When Tony Capra was a kid, he was summoned one day from class to the principal’s office. Worried he had done something wrong, he shuffled down a long hallway expecting the worst.

Tony’s father, Ted Capra, was waiting for the young boy, along with the principal.

“This has to be bad,’’ the young boy figured.

“Then Dad said, ‘Come on, get your stuff, they’re catching big walleyes up north and we’re going up there,’’ Tony Capra, now 53, recalled. “The principal said, ‘You can’t take your son out of school to go fishing.’ And Dad said, ‘Yes, I can. He’ll learn more with me in a boat than he will in your classroom.’ ’’

In retrospect, his dad was correct, Tony Capra said. He and his brother, Dean, 57, did learn more from their father than they did from anyone else.

Ted Capra, whose victories as a competitive angler span an unsurpassed five decades in Minnesota, and who throughout his life was driven by three passions — family, fishing and converting bright ideas to profitable businesses — died Wednesday after a long history of heart problems. He was 80.

Born in Minneapolis, Capra as a youngster was left behind sometimes when his dad and older brother went fishing. “But I got even with them and fished all my life,’’ he would later say.

Enshrined in the National Freshwater Hall of Fame and the Minnesota Fishing Hall of Fame, Capra at one time was a manufacturers’ sales representative for brands such as Ranger boats and Humminbird electronics. In 1980, he founded Capra’s Marine Electronics, timing his entry into the fish-finding-gadget business with pinpoint accuracy

Capra not only sold eager anglers the latest electronics, he repaired them. Already by then Capra had burnished a reputation as an elite angler, regardless whether the quarry was walleyes, muskies or, his favorite, bass.

“Ted was obsessed with fishing,’’ said Al Lindner, the celebrated Brainerd angler. “And he was a fishing innovator. He could see things before they became popular, and developed them and promoted them. He was a great businessman.’’

When Lindner and his brother, Ron, along with Nick Adams, founded Lindy Tackle Co. in 1968, Capra was their sales manager. At the time, Capra and Al Lindner fished together competitively, and often traveled from tournament to tournament, or to sport shows to peddle fishing gear.

One time en route back to Minnesota they brainstormed the idea for a fish-frying batter. Fellow pro angler Gary Roach signed onto the scheme, and Shore Lunch was born —a popular breading the Capras ultimately expanded to 50 companion products before selling out.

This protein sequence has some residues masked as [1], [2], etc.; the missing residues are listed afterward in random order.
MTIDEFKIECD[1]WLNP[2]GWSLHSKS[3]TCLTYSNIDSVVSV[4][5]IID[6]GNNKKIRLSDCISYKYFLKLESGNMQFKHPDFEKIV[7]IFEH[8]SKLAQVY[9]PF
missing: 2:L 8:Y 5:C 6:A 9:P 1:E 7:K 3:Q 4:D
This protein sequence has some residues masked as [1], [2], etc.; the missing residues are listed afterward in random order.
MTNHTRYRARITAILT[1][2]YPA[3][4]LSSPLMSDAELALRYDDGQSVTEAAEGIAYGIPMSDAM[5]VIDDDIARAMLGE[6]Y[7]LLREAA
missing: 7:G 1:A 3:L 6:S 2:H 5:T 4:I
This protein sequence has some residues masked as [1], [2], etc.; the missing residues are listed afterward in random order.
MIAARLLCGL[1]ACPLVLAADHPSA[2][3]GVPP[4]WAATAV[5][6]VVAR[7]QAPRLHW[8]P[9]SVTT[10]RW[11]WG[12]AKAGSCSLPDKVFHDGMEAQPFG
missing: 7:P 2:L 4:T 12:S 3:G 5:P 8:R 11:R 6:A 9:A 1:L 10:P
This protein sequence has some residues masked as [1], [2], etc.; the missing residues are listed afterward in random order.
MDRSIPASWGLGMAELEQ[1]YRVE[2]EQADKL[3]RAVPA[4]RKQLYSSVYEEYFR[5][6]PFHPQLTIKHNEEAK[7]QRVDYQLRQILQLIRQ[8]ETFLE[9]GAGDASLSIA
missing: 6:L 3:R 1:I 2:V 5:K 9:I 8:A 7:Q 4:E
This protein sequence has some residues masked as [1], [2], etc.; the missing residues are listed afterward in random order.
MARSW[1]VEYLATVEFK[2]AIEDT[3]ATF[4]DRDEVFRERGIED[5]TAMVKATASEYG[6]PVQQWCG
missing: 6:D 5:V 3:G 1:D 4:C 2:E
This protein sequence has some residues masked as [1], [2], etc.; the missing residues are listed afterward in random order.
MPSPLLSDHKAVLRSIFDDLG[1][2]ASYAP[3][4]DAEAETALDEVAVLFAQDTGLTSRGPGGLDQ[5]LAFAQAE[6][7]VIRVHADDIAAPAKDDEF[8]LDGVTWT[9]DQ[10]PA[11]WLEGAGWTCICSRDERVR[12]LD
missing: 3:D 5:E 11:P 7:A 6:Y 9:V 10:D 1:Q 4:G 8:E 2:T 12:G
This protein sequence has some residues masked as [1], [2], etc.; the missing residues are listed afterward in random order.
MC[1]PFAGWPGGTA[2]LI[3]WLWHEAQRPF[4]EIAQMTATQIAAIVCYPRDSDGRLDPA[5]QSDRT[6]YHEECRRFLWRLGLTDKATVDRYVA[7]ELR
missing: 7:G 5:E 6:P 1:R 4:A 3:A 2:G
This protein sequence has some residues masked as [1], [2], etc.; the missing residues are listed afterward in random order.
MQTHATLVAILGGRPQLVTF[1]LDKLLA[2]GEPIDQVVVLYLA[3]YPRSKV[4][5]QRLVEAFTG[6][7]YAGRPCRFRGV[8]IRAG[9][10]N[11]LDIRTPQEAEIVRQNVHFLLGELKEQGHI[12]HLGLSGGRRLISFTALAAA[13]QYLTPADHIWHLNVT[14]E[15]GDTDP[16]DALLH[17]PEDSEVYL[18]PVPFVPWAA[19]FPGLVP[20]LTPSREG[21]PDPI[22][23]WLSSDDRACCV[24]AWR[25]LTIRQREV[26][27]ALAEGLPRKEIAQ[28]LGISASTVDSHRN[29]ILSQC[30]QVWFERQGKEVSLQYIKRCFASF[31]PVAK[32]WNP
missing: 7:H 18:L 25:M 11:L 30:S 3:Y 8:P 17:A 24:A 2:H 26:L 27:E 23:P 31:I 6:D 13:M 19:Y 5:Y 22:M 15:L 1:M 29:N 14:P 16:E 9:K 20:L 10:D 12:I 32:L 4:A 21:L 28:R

Famed Florida bass fisherman Roland Martin also was a longtime Capra friend.

“I think it was 1973,’’ Martin said. “Al Lindner and I had just finished fishing in the Bassmaster Classic. It was late September, and Al said, ‘Why don’t you come up north and we’ll fish some walleyes?’ Al said a friend of his, a guy named Ted Capra, called and said he’s catching 10-pound walleyes.

“So I went up. This was in October and we were on Cass Lake, Al Lindner, Ron Lindner, Babe Winkelman, Jeff Zernov, Teddy [Capra] and me. I’ll never forget: We each caught 10-pound walleyes.’’

•••

Capra’s business acumen extended beyond fishing. He also invested in real estate, and at one time he and his wife, Nancy, owned a home in Orono on Lake Minnetonka they referred to as the “fish house.’’

Built in 2008 with 100 feet of lakeshore, the Capras listed the property in 2011 for $2.347 million.

Ever the salesman, Capra said he would throw in his boat with the home sale, and give buyers a tour of his favorite Lake Minnetonka fishing spots.

Many a Minnesota bass angler would have happily paid for those fishing secrets.

“Mom and Dad were married 57 years,’’ Tony Capra said. “And a lot of those years, things were tight. I remember when we lived in an apartment and the whole place was filled with boxes of trolling motors. This was Thanksgiving, and we ate Thanksgiving dinner on those boxes.’’

In 1987, Capra, his wife and sons debuted Capra’s Sporting Goods in Blaine. By then the Capras’ fishing reputations had expanded nationwide, thanks to their fishing show, “Capras Outdoor Frontiers,” which had a 15-year television run.

Capra’s Sporting Goods, said Dean Capra, who owns the business, competes with big-box retailers by selling “value with good information.’’

“Our sales people fish and hunt passionately themselves, so they know what they’re selling,’’ he said.

Ted Capra’s weakness was his heart. He suffered his first heart attack 35 years ago. Others followed. Ultimately, he was fitted with a battery-operated device that kept his heart beating.

“I remember fishing with him once and he knew if he fell overboard into the water, that gadget would short out and he would die,’’ said “Minnesota Bound” TV host Ron Schara. “But he fished through it. He was very, very competitive.’’

Occasionally, said Al Lindner, he would call Capra to chat while driving alone at night from fishing tournament to fishing tournament, or while filming TV shows.

“Our relationship wasn’t as intense after the first 20 years, because our businesses went in different directions,’’ Lindner said. “But in his business, as in our business, family is a part of it. And his concern, always, was that his family was taken care of.’’

Visitation for Ted Capra will be 4-8 p.m. Wednesday at St. John the Baptist Church, 835 2nd Ave. NW, New Brighton, with Al Lindner speaking at 7:30. A one-hour visitation will precede Capra’s funeral at 11 a.m. Thursday at the church, with Roland Martin among eulogists.